Notably, the best-performed of what might be called the next generation of batsmen last season was Alex Doolan. Notably, that is, because he spent much of his summer batting with Ponting. Doolan is 27, not young by cricketing standards, but those close to the Tasmania team have said it took until this season for Doolan to truly believe in his own ability. Keeping pace with Ponting in a few big partnerships certainly helped in that regard.

Ponting's insatiable appetite for runs, and the high price he placed on his wicket, were on display when he made an unbeaten 200 against New South Wales at Bellerive Oval in February. It was the highest score of the Shield season. One of his opponents in that match was Nic Maddinson, a 21-year-old batsman of immense talent who was yet to really cash in. Having seen the way Ponting compiled his innings, Maddinson went out and accumulated a career-best 154 in nearly five and a half hours.

Of course, it's not as if Ponting's presence magically made other batsmen better. Tasmania captain George Bailey admitted he became complacent coming in after the strong platforms laid by Ponting, Doolan and Mark Cosgrove last summer. But Ponting did provide a prototype, an example for young batsmen to follow, both in his impeccable preparation and his match savvy.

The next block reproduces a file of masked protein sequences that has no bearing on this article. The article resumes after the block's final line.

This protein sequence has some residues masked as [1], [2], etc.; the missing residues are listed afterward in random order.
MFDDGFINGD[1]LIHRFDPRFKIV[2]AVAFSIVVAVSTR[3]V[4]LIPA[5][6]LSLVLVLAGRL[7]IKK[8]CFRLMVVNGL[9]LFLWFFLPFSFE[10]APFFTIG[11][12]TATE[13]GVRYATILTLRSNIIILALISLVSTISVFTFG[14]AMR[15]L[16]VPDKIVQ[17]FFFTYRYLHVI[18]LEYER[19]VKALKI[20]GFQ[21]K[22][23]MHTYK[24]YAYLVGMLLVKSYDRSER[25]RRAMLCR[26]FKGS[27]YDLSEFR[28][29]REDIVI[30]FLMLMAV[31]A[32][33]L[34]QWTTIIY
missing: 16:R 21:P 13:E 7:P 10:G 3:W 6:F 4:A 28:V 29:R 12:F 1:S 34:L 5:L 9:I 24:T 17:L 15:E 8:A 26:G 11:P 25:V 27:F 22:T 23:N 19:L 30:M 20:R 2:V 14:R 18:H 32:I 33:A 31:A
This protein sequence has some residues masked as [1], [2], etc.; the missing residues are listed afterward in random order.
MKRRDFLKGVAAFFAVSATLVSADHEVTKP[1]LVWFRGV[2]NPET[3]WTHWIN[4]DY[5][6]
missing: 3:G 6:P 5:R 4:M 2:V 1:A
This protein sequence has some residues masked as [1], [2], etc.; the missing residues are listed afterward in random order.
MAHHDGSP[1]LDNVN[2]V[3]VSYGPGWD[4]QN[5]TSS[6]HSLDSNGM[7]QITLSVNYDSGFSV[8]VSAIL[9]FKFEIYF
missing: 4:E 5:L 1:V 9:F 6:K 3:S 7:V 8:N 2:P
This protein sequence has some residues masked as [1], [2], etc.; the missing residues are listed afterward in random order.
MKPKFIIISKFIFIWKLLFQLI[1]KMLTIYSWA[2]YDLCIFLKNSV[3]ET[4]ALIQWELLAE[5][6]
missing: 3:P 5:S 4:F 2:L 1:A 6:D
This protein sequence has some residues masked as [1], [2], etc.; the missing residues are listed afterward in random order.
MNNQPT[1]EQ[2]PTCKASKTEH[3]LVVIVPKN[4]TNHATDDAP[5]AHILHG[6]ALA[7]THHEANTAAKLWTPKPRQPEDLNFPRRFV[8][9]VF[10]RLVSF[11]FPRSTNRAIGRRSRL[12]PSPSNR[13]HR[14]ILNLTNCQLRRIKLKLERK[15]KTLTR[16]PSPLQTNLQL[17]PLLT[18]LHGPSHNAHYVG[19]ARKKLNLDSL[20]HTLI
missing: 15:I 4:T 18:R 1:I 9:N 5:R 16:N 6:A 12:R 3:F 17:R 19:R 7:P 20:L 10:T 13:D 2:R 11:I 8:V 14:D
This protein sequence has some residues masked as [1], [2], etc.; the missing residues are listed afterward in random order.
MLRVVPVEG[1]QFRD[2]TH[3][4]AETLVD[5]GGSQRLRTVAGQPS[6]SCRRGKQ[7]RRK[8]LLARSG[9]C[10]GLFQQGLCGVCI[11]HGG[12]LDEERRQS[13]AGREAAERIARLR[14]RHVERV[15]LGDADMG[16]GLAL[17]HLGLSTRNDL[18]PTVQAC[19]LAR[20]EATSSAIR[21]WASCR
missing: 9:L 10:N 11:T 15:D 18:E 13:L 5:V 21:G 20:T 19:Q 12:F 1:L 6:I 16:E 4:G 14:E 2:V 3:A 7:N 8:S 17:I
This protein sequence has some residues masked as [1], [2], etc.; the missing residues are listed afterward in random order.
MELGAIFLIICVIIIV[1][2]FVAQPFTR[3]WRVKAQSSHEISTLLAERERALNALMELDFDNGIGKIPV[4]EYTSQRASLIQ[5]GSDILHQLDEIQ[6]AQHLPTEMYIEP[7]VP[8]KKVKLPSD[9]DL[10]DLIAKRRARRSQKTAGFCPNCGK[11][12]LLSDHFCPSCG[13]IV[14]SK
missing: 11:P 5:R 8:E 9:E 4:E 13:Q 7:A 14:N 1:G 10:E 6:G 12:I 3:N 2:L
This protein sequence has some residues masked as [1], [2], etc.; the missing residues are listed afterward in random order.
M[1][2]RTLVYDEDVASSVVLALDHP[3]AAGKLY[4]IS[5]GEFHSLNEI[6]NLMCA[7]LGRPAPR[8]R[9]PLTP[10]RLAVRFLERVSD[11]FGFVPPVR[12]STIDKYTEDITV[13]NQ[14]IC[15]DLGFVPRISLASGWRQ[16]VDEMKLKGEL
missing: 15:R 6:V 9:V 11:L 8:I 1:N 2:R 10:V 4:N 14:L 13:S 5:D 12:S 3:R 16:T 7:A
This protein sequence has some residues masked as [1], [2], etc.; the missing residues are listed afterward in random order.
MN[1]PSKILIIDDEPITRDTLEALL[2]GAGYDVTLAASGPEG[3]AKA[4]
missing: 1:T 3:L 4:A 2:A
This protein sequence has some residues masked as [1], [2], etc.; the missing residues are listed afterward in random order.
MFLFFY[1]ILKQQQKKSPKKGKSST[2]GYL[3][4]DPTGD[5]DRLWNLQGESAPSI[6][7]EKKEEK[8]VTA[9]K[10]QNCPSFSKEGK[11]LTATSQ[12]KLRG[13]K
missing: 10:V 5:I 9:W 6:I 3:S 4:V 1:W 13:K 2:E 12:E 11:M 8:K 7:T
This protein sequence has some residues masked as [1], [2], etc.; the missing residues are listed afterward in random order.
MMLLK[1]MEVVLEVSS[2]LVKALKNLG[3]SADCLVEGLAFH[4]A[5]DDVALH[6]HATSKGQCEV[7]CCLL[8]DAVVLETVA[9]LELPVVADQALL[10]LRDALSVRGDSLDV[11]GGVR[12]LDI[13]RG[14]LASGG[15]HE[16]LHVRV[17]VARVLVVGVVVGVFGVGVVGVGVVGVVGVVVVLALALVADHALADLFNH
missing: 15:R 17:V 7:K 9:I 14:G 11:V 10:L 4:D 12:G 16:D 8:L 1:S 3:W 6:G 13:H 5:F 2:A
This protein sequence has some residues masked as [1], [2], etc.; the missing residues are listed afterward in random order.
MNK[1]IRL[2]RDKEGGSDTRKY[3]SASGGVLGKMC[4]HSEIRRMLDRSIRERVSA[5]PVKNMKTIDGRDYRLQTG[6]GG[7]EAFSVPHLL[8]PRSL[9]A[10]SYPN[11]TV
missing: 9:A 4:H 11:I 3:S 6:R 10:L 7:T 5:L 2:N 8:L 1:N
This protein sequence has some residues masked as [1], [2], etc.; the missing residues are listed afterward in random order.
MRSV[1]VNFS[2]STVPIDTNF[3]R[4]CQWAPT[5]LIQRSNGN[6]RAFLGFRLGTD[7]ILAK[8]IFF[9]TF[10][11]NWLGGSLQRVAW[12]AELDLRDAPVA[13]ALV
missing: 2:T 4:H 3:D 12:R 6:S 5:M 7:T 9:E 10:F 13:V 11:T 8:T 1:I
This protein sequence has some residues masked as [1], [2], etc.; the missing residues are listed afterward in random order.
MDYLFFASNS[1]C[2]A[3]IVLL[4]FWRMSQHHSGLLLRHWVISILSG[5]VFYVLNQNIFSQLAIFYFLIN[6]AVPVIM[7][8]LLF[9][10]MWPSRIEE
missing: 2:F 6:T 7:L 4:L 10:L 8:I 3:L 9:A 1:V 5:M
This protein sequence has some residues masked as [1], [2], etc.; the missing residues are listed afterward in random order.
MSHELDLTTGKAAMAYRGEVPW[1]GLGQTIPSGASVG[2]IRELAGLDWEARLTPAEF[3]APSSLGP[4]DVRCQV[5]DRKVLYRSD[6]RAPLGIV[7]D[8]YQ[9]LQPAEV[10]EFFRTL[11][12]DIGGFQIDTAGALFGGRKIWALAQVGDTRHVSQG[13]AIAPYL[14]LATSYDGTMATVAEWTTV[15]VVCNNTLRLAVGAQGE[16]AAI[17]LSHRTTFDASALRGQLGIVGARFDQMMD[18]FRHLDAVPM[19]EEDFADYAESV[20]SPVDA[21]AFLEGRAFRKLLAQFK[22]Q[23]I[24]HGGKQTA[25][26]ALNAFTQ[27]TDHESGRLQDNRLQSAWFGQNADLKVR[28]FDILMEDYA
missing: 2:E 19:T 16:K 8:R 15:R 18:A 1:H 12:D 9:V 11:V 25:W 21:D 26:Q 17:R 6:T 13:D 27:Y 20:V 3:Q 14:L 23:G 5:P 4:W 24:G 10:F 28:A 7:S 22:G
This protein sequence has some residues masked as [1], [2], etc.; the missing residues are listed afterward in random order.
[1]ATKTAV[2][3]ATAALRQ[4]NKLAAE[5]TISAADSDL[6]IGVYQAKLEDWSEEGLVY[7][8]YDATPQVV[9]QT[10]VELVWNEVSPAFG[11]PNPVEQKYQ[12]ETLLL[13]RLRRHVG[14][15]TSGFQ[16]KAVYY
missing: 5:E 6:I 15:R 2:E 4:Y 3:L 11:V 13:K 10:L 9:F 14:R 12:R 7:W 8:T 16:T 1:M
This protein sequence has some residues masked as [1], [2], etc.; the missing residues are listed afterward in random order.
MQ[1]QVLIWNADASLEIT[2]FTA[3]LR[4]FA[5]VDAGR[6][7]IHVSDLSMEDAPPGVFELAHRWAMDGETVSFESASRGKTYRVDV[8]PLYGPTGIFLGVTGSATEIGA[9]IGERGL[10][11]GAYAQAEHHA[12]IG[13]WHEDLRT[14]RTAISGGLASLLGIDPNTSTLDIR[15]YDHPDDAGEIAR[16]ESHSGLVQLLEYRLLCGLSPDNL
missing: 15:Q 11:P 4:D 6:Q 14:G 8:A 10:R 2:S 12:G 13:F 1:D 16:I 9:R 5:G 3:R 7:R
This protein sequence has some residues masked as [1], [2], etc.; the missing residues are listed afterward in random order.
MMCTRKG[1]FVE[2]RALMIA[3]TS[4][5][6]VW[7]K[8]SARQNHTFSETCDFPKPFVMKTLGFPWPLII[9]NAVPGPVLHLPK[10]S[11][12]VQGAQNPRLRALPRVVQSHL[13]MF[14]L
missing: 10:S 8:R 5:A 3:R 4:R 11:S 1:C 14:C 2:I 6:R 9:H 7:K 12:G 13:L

In Ponting's first Shield summer, Geoff Marsh made five tons, Siddons and Damien Martyn scored four, Michael Slater, Dene Hills, Paul Nobes and Ponting himself each made three. In Ponting's 21st Shield campaign, he and fellow veteran Rogers topped the century tally with three each. The pitches might be more challenging than they were in the 1990s, but runs are still there for batsmen with talent and tenacity. How many of those remain, though?

There are some promising younger batsmen coming through - Doolan, Maddinson, Joe Burns, Jordan Silk, to name a few. If Hussey follows Ponting into retirement, it will be up to them to start piling up the runs, and they'll have to learn from other thirty-somethings like Rogers and Haddin while they still can. Whatever happens, one thing is certain: there will be no more learning from Ponting. Australian cricket will be poorer for it.

Brydon Coverdale is an assistant editor at ESPNcricinfo. He tweets here

Comments have now been closed for this article

  • couchpundit on June 25, 2013, 15:10 GMT